When the tests finish, you'll see a red X or a green check mark ✔️ in the merge box. At that point, you'll have access to logs for the build job and its associated steps.

By looking at the logs, can you identify which tests failed? To find it, go to one of the failed builds and scrolling through the log. Look for a section that lists all the unit tests. We're looking for the name of the test with an "x".

screenshot of a sample build log with the names of the tests blurred out

If the checks don't appear or if the checks are stuck in progress, there's a few things you can do to try and trigger them:

  • Refresh the page, it's possible the workflow ran and the page just hasn't been updated with that change.
  • Try making a commit on this branch. Our workflow is triggered with a push event, and committing to this branch will result in a new push.
  • Edit the workflow file on GitHub and ensure there are no red lines indicating a syntax problem.

⌨️ Activity: Fix the test

  1. Update the code in the ci branch to get the test to pass. You need to look something like this:
    _underscore_
  2. Commit changes.
  3. Wait about 20 seconds then refresh this page for the next step.

Step 3: Upload test reports

The workflow has finished running!

So what do we do when we need the work product of one job in another? We can use the built-in artifact storage to save artifacts created from one job to be used in another job within the same workflow.

To upload artifacts to the artifact storage, we can use an action built by GitHub: actions/upload-artifacts.

⌨️ Activity: Upload test reports

  1. Edit your workflow file.
  2. Add a step to your build job that uses the upload-artifacts action.
      build:
        runs-on: ubuntu-latest
        steps:
          - uses: actions/[email protected]
    
          - name: Run markdown lint
            run: |
              npm install remark-cli remark-preset-lint-consistent
              npx remark . --use remark-preset-lint-consistent --frail
    
          - uses: actions/[email protected]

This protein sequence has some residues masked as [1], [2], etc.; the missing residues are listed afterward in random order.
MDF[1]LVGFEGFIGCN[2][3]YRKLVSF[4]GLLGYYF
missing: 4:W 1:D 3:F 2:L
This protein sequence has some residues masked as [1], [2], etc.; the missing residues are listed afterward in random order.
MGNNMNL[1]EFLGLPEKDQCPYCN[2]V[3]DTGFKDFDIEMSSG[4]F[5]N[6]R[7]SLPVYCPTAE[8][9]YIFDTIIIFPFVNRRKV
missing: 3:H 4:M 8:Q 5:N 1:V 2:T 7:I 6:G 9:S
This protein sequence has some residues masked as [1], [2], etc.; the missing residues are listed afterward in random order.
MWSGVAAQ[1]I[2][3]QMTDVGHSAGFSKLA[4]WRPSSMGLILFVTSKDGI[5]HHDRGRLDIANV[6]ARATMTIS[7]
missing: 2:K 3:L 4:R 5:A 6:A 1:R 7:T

with:
              name: remark-lint-report
              path: public/
  3. Commit your change to this branch.
  4. Wait about 20 seconds then refresh this page for the next step.

Similar to the upload action to send artifacts to the storage, you can use another action built by GitHub to download these previously uploaded artifacts from the build job: actions/download-artifact. To save you time, we'll skip that step for this course.

Step 4: Add branch protections

Great job uploading test reports! 🥳

Take a look at the merge box, you'll notice you can merge this even though the review process hasn't been met.

Protected branches ensure that collaborators on your repository cannot make irrevocable changes to branches. Enabling protected branches also allows you to enable other optional checks and requirements, like required status checks and required reviews.

⌨️ Activity: Add branch protections

  1. Go to Branches settings. You can navigate to that page manually by clicking on the right-most tab in the top of the repository called Settings and then clicking on Branches.
  2. Click on Add rule under "Branch protection rules".
  3. Type main in Branch name pattern.
  4. Check Require pull request reviews before merging.
  5. Check Require status checks to pass before merging.
  6. Check all build and test jobs that you'd like to see in the newly visible gray box.
  7. Click Create.
  8. Once you turn on branch protection, Actions can no longer push directly to main. You'll need to open the next step on your own.

Step 5: Merge your pull request

Almost there! ❤️

You can now merge your pull request!

⌨️ Activity: Merge your pull request

  1. Click Merge pull request.
  2. Delete the branch ci (optional).
  3. Once you turn on branch protection, Actions can no longer push directly to main. You'll need to open the "finish" on your own.

Finish

Congratulations friend, you've completed this course!

celebrate

Here's a recap of all the tasks you've accomplished in your repository:

  • We created an Actions workflow to lint our Markdown files.
  • You caught an issue in a file and fixed the issue before it could make it to main.
  • You learned how to use build artifacts for test reports.
  • You enabled branch protections to require the workflow to pass before merging.

What's next?


Get help: Post in our discussion boardReview the GitHub status page